Stories of Independence
Identity, Ideology, and History in Eighteenth-Century America
Peter C. Messer
"An excellent book ... meticulously researched and methodically organized."—American Historical Review
"[A] penetrating study ... welcome for its original insights into the Revolution's ideological origins, its ambiguous legacy, and, ... the centrality of cultural politics to American political culture. Among the best recent studies of republican ideology."—The Journal of American History
"Original and erudite ... an important step in understanding the rise and development of a unique mode of American historical thought as well as its contribution to the formation of social and poltical behavior in America."—William and Mary Quarterly
Peter C. Messer demonstrates that a strong sense of a shared past transformed British subjects into American citizens. He traces the emergence of distinctively American attitudes about society, politics, and government through the written history of the American experience. Stories of Independence argues that the way early Americans wrote about their own history—from colonial times, to the heady days of the Revolution, to the uneasy decades following independence—helped shape the future of this young nation.
Differences between American colonists and the British government became increasingly contentious over the course of the eighteenth century as distinctive American identities emerged among the colonists. Grounded in common values and the shared experiences of creating communities in a new world, these identities would eventually liberate Americans to declare their independence and experiment with new forms of government.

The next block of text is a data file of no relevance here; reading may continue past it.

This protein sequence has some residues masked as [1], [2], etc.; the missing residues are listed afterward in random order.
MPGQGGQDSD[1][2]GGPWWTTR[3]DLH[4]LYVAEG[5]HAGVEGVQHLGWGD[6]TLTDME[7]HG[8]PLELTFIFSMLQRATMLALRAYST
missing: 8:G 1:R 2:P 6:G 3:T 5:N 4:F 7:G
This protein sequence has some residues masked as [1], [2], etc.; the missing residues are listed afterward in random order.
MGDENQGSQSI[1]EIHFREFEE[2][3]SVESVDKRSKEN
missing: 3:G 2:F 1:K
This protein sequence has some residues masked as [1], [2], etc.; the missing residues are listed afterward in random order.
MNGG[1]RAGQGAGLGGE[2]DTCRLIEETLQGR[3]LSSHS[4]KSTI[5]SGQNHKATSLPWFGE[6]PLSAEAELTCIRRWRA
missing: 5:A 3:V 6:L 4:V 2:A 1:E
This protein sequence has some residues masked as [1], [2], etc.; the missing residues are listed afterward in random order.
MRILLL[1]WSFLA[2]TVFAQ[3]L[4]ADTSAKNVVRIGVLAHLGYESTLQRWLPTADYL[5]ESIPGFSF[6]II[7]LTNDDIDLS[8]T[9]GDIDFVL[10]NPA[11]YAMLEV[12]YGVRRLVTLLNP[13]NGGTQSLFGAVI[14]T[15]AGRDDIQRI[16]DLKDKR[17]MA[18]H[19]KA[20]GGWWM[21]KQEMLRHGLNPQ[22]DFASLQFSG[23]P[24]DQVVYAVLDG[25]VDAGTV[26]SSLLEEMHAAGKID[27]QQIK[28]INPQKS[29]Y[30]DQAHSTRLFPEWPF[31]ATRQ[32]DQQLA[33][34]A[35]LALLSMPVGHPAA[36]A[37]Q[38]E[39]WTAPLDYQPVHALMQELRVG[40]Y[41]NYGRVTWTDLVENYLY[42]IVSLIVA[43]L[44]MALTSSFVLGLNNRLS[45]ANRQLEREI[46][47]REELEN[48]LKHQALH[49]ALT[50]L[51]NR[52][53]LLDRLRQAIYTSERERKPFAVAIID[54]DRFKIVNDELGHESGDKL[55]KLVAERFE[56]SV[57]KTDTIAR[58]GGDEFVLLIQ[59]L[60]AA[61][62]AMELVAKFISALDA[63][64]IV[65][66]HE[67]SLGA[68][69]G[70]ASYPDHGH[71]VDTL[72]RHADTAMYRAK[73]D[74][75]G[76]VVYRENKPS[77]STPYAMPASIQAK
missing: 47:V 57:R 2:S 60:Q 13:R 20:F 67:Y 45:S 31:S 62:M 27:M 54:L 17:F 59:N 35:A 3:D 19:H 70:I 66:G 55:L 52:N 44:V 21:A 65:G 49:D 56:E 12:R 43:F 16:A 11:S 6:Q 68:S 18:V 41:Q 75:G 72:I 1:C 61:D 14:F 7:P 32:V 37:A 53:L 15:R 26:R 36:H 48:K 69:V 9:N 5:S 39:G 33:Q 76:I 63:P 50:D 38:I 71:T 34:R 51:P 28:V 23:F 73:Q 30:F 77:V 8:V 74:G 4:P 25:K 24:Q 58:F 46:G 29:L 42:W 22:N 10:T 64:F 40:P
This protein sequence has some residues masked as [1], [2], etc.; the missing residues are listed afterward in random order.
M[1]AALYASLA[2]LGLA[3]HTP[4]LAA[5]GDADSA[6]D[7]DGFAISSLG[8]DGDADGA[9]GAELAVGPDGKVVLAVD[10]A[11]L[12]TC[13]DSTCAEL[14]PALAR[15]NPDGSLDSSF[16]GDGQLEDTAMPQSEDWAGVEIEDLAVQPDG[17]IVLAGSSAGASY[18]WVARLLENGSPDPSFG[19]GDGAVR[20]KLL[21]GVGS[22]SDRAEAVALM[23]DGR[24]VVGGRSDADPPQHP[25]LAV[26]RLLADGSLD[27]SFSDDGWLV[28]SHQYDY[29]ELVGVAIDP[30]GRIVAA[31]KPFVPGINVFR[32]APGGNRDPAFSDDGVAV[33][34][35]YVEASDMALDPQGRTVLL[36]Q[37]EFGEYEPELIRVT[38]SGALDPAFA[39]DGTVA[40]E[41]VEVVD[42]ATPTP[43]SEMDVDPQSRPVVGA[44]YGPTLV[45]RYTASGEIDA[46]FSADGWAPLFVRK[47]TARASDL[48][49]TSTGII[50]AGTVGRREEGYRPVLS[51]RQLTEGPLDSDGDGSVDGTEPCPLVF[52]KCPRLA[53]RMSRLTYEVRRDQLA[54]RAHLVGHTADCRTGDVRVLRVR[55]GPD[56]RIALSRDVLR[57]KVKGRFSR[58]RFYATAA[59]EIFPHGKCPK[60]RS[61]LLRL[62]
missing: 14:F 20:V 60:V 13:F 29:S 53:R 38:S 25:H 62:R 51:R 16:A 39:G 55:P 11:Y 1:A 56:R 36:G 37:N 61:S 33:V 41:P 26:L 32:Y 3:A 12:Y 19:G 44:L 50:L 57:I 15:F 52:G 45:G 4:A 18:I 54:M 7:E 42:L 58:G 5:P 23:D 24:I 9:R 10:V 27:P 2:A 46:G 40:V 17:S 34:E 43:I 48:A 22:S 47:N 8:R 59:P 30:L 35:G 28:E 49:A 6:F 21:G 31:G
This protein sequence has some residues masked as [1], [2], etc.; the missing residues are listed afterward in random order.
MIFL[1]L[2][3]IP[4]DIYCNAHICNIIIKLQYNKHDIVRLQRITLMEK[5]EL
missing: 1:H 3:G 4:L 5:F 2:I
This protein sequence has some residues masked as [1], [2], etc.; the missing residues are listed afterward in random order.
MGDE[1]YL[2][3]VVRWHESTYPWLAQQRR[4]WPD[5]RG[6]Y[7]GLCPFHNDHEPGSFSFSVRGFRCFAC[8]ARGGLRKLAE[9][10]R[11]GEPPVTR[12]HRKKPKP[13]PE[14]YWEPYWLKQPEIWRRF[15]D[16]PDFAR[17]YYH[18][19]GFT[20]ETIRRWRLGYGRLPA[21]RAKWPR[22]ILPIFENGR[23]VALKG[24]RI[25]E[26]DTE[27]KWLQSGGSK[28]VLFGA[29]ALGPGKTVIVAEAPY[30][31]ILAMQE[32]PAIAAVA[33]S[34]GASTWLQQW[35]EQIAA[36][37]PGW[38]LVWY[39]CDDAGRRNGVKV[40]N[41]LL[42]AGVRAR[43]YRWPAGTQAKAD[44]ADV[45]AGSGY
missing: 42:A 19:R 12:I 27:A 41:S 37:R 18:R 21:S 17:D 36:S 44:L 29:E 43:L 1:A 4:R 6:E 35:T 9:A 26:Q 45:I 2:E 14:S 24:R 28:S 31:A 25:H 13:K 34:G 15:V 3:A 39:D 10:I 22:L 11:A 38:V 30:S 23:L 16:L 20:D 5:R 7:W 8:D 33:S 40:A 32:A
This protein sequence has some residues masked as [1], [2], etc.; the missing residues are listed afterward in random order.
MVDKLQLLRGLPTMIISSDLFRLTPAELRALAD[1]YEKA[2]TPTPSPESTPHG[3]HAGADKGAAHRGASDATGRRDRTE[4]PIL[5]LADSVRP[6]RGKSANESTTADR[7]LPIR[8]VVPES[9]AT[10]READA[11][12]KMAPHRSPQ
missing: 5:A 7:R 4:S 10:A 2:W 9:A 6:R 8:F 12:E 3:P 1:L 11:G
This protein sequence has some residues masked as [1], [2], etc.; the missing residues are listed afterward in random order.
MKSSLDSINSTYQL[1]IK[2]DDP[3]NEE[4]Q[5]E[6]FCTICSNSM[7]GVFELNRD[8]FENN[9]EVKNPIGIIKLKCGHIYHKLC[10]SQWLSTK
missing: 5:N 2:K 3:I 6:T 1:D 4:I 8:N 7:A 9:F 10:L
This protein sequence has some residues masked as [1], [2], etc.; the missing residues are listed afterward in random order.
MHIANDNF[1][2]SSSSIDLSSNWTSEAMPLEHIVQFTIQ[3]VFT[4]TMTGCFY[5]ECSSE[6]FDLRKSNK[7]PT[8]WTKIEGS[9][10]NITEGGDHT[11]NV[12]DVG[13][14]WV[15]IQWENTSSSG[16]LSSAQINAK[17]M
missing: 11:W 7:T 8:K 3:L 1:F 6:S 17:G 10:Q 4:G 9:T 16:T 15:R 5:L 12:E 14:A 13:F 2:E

During the colonial period, provincial historians celebrated the autonomous origins and local institutions of their communities as a way of arguing for greater independence from Great Britain. Imperial historians, on the other hand, stressed allegiance to the mother country and the English institutions that continued to sustain them. When relations with Britain reached a crisis, these visions of provincial pride and imperial loyalty came into open and irreconcilable conflict. The resulting debate produced not only a declaration of independence but a new political order grounded on the provincial vision of the origins and progress of America.
When the political turmoil of the 1780s and 1790s threatened to fragment the new republic, historians turned to the provincial vision of history to fashion a past for their nation from which they could create a unifying national identity. Their stories of the drive for independence and the founding of the United States helped both cement and limit the innovations in political thought produced by their provincial and revolutionary predecessors.
(2005) 264 pp.
Peter C. Messer is Assistant Professor of History at Mississippi State University. He holds a Ph.D. in History from Rutgers.
Table of Contents
Introduction—Identity, Ideology, and History
PART I—Colonial Precedents
1 Autonomous Communities within an Empire
2 Dissent and the Alternative that Was Lost
PART II—Revolutionary Implications
3 A Revolution in Defense of History
PART III—Early National Consequences
4 Securing Republican Foundations
5 Political Compromises and Cultural Imperatives
Appendix 1—Chronology of American Histories
Appendix 2—Biographical Sketches of the Historians
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